Welcome to our homeschool astronomy presentation! I hope you are sitting comfortably and are ready for the journey of your life…
This was one of my most favourite presentations! The children were about seven at the time. We had just finished Apologia Astronomy curriculum. It had given us a taste of just how exciting homeschool had the potential to be. The children, Gary and I headed up to the London Natural History Museum, where we spent hours enjoying the astronomy department. And it was here we came up with lots of lovely ideas for our end of year homeschool astronomy presentation.
Our Homeschool Astronomy Presentation:
Generally speaking, one of the children’s favourite things about homeschool presentations is the people they get to invite. As this was one of our earlier ones and we had not quite ventured out past the family. So, for this presentation my mum, my brother and his girlfriend attended:
The Landing on the Moon Play
The children wrote a short play about man’s first landing on the moon. They insisted they needed a large spaceship. It needed to fit the three of them into it and yet also needed to fit into our living room. So not asking much…she says sarcastically 🤨
But, I am a creative genius, and soon came up with the masterful idea of covering the outdoors climbing frame in foil and bringing it inside. Not that masterful, as it turned out. Having wrapped it in foil, it was nearby impossible to then bring it inside. Plan B. Strip climbing frame of foil, bring it inside and then cover it in foil.
The children were chuffed, it was perfect. Gary was less so, claiming he needed to take out shares in aluminium foil in an attempt to prevent our imminent bankruptcy!
Bankruptcy aside, it was pretty cool:
We also used up too many black bags to count (although we did use these after so no threatened bankruptcy ensued regarding the bags!) to make the room as dark as possible.
The play was the first thing on the agenda. They all did really well and the spacecraft was suitably shiny:
Every presentation we try to make themed food. As our presentations are, on the whole, history based ones, this does not present much difficulty. Space food was another thing altogether! It didn’t look very appetising…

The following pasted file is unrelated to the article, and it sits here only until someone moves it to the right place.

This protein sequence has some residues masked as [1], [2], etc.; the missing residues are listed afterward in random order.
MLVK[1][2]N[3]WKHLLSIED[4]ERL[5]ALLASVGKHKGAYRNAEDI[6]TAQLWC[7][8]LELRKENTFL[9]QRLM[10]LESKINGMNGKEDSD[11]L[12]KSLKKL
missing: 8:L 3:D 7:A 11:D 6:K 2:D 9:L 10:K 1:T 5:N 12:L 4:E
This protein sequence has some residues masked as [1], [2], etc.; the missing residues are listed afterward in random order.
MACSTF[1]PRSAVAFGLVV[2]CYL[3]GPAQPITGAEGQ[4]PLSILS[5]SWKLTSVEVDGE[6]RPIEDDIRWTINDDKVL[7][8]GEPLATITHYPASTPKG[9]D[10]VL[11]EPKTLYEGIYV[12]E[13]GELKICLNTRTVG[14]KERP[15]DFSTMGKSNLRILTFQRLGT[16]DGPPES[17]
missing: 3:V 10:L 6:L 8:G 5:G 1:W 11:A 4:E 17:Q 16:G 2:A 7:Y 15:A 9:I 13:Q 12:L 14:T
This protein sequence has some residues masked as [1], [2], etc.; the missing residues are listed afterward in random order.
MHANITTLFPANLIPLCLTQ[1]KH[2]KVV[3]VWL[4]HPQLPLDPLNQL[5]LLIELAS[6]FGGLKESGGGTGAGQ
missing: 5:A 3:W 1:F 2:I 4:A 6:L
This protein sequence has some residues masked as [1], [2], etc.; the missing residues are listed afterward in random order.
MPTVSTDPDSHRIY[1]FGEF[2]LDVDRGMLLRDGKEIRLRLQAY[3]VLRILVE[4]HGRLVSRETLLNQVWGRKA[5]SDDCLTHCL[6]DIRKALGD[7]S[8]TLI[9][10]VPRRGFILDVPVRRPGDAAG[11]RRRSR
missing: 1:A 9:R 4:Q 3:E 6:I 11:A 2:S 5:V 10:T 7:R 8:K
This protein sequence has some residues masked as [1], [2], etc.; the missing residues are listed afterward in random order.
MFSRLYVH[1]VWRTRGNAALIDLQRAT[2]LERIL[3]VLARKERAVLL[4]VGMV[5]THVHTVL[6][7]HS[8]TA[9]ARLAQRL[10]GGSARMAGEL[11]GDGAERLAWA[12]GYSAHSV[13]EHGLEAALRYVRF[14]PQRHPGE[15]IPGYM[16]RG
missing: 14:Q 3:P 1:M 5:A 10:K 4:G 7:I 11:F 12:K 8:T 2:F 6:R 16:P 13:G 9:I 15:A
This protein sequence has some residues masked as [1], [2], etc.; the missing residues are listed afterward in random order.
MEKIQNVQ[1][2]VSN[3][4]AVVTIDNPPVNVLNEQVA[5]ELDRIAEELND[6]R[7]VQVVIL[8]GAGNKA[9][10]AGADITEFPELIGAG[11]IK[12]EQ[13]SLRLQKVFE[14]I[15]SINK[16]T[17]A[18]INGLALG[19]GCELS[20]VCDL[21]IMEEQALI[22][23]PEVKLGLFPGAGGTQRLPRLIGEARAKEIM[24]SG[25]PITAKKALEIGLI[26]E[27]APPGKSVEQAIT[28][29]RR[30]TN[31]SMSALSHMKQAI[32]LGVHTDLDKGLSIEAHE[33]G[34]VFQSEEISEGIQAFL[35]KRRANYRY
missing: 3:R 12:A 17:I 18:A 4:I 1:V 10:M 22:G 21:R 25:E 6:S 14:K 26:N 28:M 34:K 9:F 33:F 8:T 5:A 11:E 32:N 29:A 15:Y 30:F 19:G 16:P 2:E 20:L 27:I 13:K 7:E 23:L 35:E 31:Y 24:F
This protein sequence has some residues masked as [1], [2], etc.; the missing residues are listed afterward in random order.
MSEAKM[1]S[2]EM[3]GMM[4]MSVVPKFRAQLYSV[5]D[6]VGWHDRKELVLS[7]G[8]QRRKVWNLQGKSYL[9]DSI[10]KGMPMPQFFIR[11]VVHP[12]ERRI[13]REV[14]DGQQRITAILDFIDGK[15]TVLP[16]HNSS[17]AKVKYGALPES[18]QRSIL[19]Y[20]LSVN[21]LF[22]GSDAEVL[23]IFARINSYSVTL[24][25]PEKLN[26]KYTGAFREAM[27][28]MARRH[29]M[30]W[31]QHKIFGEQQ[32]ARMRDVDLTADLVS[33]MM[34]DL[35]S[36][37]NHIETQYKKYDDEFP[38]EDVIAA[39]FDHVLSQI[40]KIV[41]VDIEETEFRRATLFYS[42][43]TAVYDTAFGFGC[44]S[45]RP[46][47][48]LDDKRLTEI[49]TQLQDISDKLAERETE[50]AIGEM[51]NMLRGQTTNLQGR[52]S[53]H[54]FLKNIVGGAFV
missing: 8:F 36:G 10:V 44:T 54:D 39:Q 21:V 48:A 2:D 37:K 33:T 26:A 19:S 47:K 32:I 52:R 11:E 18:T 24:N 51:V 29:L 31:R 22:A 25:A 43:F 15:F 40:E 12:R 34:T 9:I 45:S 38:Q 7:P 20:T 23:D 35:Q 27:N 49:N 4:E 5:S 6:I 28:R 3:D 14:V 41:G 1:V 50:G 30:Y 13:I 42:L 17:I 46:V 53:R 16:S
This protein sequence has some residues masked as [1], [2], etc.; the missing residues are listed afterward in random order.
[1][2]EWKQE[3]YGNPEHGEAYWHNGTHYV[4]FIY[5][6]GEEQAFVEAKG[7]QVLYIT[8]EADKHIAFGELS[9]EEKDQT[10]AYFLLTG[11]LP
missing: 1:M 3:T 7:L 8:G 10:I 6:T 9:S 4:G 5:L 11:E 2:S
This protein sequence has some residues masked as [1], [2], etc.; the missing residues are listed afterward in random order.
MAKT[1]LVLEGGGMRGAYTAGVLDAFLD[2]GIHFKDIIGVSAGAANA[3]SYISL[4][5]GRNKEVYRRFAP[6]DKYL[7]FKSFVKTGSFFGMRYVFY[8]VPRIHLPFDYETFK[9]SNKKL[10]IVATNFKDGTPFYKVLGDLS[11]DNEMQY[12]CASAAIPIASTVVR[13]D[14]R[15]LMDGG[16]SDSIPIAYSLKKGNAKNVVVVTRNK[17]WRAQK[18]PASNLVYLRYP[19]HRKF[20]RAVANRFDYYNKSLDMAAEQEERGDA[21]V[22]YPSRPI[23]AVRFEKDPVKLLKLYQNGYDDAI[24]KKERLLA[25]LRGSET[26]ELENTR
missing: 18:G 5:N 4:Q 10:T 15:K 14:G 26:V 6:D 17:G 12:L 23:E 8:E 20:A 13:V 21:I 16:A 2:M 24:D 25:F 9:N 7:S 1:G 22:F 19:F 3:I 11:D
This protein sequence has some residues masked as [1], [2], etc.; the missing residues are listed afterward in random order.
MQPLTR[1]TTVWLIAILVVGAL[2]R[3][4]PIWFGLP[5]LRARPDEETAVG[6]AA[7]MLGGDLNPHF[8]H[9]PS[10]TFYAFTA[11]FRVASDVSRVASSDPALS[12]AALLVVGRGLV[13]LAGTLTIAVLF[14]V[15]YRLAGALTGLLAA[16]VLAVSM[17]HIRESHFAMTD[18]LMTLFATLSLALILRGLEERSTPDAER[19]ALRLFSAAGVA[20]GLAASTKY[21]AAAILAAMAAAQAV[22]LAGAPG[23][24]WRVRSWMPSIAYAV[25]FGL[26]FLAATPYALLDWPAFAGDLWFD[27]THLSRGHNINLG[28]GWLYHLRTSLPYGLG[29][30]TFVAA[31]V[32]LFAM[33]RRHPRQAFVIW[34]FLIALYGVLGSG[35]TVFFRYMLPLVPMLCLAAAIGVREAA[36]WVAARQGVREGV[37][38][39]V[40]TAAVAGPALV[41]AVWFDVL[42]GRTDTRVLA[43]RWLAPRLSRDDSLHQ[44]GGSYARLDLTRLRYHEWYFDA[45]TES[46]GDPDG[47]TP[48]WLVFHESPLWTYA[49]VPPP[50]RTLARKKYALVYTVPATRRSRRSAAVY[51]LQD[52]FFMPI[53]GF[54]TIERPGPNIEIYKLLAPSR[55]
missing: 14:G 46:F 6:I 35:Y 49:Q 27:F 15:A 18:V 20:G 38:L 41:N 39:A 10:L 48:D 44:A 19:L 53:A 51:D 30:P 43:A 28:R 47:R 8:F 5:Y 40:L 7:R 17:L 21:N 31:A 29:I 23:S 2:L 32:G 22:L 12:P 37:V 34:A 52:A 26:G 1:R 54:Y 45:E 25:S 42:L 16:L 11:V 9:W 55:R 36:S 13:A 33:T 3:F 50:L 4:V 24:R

Firstly, I had to figure out how to keep the food and food containers from floating about in the (pretend) zero gravity. I used a large foil tray, onto which I could add the food containers and drinks. Using two bags, I placed strawberry mouse in one and orange squash in the other. I popped a straw into each bag and taped it in place whilst fastening the bag firmly shut. The children stuck magnetic strips to the bottom of the bags so that they would stick on the tray.
Next, I added some magnetic strips to two smaller foil containers and filled one with hot macaroni cheese and the other with a tortilla.
Lastly, I added a magnetic stripped dehydrated ice cream. This was ‘proper’ space food we had bought when we were at the museum and which added a bit of (much needed) authenticity:
It wasn’t the most visually pleasing meal…and I have to say, it didn’t taste good either! For the first time ever I understood what ‘eating with your eyes‘ meant. It looked gross and therefore tasted gross.
Thomas’ Presentation: Man’s First Landing on the Moon
Thomas did his presentation on man’s first landing on the moon. He created a presentation board with lots of information, diagrams and pictures. His presentation board was placed on top of a large astronomy puzzle showing all the planets. He also made a model of Apollo 11 and a moon diorama:
As part of his presentation he made a diorama of the moon:
I know he’s my son but, seriously, this was so cool. The moon is made of talcum powder, and I think he flicked some on the black paper as stars out in the sky.
Thomas gave a talk and then demonstrated, using a space rocket he made himself, how each section was rejected and burnt up in the atmosphere as it was no longer needed:
Charlotte’s Presentation: Jupiter
Charlotte chose Jupiter to do her presentation on. She was a tour guide giving us a pretend tour around Jupiter’s atmosphere:
After, she did a demonstration of a storm in a bottle, to represent the raging storms on Jupiter’s surface:
Lillie’s Presentation: Is Pluto a Planet, a Kuiper belt Object…or a Dog
Lillie would be our most competent (and quietly confident speaker). She and Gary came up with a presentation entitled Pluto: a planet or a dog? She did really well with the humour but also managed to make the talk factual and informative, discussing whether Pluto should be reinstated as a planet:
After she had finished, Rob and Granny asked each child some questions, pertinent to their chosen subject. They then critiqued the children, giving them strengths and weaknesses so they know where they need to improve next time.
Presentations are such a key conclusion to any study and they are so much fun to put on!